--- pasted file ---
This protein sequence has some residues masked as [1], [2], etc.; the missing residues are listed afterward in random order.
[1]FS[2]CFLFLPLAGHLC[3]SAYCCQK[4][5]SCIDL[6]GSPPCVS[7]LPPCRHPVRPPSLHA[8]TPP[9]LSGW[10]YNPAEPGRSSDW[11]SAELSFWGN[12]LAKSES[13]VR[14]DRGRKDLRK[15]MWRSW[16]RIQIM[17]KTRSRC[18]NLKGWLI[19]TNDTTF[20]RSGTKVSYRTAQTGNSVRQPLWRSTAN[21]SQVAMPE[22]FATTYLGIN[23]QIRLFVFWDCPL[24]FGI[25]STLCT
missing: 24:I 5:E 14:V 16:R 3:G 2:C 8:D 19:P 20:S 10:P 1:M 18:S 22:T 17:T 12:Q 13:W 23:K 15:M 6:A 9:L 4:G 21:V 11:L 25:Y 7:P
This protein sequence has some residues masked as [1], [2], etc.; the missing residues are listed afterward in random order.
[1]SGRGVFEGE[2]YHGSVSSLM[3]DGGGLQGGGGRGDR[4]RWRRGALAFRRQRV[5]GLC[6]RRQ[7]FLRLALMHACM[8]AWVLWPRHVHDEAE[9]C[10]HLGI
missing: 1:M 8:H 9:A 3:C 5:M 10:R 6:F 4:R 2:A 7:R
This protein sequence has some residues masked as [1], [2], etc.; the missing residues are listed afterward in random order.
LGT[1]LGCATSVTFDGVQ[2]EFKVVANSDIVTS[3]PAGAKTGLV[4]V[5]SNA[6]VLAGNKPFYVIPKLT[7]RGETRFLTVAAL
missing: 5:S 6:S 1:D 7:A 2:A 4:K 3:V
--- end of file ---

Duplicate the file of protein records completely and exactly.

This protein sequence has some residues masked as [1], [2], etc.; the missing residues are listed afterward in random order.
[1]FS[2]CFLFLPLAGHLC[3]SAYCCQK[4][5]SCIDL[6]GSPPCVS[7]LPPCRHPVRPPSLHA[8]TPP[9]LSGW[10]YNPAEPGRSSDW[11]SAELSFWGN[12]LAKSES[13]VR[14]DRGRKDLRK[15]MWRSW[16]RIQIM[17]KTRSRC[18]NLKGWLI[19]TNDTTF[20]RSGTKVSYRTAQTGNSVRQPLWRSTAN[21]SQVAMPE[22]FATTYLGIN[23]QIRLFVFWDCPL[24]FGI[25]STLCT
missing: 24:I 5:E 14:V 16:R 3:G 2:C 8:D 19:P 20:S 10:P 1:M 18:S 22:T 17:T 12:Q 13:W 23:K 15:M 6:A 9:L 4:G 21:V 11:L 25:Y 7:P
This protein sequence has some residues masked as [1], [2], etc.; the missing residues are listed afterward in random order.
[1]SGRGVFEGE[2]YHGSVSSLM[3]DGGGLQGGGGRGDR[4]RWRRGALAFRRQRV[5]GLC[6]RRQ[7]FLRLALMHACM[8]AWVLWPRHVHDEAE[9]C[10]HLGI
missing: 1:M 8:H 9:A 3:C 5:M 10:R 6:F 4:R 2:A 7:R
This protein sequence has some residues masked as [1], [2], etc.; the missing residues are listed afterward in random order.
LGT[1]LGCATSVTFDGVQ[2]EFKVVANSDIVTS[3]PAGAKTGLV[4]V[5]SNA[6]VLAGNKPFYVIPKLT[7]RGETRFLTVAAL
missing: 5:S 6:S 1:D 7:A 2:A 4:K 3:V